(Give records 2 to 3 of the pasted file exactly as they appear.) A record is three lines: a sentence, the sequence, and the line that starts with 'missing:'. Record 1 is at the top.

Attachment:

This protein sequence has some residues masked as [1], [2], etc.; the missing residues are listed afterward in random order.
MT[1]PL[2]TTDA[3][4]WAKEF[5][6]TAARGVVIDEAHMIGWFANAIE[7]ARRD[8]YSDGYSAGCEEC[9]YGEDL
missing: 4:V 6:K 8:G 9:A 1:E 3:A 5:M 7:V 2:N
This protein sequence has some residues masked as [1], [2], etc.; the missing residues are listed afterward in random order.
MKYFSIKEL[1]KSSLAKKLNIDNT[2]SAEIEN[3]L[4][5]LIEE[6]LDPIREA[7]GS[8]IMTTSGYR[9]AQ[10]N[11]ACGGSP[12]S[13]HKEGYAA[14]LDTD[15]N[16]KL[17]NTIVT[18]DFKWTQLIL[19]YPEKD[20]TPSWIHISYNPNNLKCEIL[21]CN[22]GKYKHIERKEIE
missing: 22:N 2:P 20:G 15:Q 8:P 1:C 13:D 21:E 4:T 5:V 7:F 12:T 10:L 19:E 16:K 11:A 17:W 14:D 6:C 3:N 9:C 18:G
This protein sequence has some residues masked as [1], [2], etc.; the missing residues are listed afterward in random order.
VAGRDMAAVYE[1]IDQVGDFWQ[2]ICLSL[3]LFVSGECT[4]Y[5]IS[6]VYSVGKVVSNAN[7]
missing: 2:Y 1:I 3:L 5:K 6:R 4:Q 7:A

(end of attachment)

This protein sequence has some residues masked as [1], [2], etc.; the missing residues are listed afterward in random order.
MKYFSIKEL[1]KSSLAKKLNIDNT[2]SAEIEN[3]L[4][5]LIEE[6]LDPIREA[7]GS[8]IMTTSGYR[9]AQ[10]N[11]ACGGSP[12]S[13]HKEGYAA[14]LDTD[15]N[16]KL[17]NTIVT[18]DFKWTQLIL[19]YPEKD[20]TPSWIHISYNPNNLKCEIL[21]CN[22]GKYKHIERKEIE
missing: 22:N 2:P 20:G 15:Q 8:P 1:C 13:D 21:E 4:T 5:V 7:F 12:T 10:L 19:E 16:K 11:A 17:W 14:D 6:C 3:N 9:C 18:G
This protein sequence has some residues masked as [1], [2], etc.; the missing residues are listed afterward in random order.
VAGRDMAAVYE[1]IDQVGDFWQ[2]ICLSL[3]LFVSGECT[4]Y[5]IS[6]VYSVGKVVSNAN[7]
missing: 2:Y 1:I 3:L 5:K 6:R 4:Q 7:A